The World Bank's chief economist said Monday the gloom surrounding India's economy had been "overplayed" and the country was not in danger of a full-blown crisis.
"Growth may not have bottomed out. We have further to go (down), but the situation is not as bad as is being captured by the mood and captured in the headlines," Kaushik Basu told an audience in New Delhi.
Basu, who was an advisor in the Indian finance ministry until September, said the situation was different from 1991, when India had to seek a bail-out from the International Monetary Fund in what is considered a national humiliation.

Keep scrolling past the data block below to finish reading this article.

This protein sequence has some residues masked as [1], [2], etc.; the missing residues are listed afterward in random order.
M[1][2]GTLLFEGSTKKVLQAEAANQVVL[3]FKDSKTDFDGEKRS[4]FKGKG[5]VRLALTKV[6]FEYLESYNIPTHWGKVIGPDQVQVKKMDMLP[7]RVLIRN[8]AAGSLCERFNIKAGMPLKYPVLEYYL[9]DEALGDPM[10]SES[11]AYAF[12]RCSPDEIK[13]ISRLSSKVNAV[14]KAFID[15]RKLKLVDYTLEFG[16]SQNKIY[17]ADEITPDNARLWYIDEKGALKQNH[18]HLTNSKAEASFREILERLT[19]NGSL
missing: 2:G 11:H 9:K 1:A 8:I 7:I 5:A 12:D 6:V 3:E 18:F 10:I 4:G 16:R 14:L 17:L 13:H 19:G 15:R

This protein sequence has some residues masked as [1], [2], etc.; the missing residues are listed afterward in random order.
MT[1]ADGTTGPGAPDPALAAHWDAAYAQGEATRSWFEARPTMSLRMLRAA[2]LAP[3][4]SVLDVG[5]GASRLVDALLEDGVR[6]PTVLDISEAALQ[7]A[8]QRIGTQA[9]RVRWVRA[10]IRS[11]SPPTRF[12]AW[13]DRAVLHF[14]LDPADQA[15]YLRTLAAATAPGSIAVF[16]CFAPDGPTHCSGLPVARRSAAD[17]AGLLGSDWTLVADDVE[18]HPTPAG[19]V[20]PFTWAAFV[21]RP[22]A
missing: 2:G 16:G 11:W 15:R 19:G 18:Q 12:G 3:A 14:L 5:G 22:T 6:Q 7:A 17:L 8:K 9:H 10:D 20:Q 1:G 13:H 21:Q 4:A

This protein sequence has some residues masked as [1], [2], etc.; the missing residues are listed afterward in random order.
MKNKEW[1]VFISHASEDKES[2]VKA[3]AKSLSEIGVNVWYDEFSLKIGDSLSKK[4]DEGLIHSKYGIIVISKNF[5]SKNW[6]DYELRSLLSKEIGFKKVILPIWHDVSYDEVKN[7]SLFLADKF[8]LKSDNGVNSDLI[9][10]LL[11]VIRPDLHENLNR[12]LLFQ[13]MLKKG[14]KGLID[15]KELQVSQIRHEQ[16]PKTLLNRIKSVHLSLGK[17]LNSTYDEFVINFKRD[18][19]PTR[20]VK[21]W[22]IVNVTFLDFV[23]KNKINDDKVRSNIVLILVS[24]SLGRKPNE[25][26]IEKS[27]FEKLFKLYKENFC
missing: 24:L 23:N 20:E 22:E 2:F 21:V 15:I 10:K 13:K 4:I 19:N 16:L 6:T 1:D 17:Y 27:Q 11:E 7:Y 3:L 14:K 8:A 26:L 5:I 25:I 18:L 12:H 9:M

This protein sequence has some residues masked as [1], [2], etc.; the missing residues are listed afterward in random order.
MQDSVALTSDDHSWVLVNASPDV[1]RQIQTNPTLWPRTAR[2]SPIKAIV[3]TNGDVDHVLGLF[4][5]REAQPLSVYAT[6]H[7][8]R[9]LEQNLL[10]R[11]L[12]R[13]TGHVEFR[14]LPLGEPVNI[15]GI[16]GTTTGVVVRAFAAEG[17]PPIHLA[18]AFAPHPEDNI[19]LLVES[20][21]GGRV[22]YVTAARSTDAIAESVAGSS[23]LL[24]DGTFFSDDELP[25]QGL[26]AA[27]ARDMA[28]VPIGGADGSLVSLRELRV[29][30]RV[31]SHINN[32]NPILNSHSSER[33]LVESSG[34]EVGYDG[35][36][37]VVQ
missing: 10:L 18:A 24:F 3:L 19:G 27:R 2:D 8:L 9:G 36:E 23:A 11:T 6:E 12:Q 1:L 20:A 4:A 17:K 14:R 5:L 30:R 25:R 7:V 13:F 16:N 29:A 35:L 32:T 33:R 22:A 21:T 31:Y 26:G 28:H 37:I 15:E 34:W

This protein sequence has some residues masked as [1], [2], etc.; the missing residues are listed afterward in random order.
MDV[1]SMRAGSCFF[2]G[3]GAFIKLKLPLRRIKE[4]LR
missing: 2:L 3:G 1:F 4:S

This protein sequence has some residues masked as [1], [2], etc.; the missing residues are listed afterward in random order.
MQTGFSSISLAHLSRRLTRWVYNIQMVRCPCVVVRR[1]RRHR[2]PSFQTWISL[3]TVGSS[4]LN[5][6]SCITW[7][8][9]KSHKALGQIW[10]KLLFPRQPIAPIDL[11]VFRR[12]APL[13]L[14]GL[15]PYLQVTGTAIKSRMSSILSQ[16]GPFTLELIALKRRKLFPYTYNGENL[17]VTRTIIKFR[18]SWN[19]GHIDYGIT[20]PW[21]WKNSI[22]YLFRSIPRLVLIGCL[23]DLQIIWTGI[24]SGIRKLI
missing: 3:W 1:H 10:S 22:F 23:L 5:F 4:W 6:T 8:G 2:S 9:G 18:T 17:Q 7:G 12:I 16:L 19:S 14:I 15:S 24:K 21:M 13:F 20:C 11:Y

"India is nowhere near the 1991 crisis. The gloom is being overplayed," he added.
His comments came as India's rupee hit a new low of 62.70 to the dollar and shares slipped another 2.11 percent Monday on growing fears about the economy and the government's ability to deal with the situation.
On Wednesday, in the latest in a series of measures to prop up the rupee, India's central bank spooked investors when it tightened controls on the amount of money Indian firms and individuals can send abroad.
The move has been criticised as a disturbing throwback to the days before India unleashed its economic liberalisation drive in the early 1990s when Indians' access to foreign exchange was strictly limited.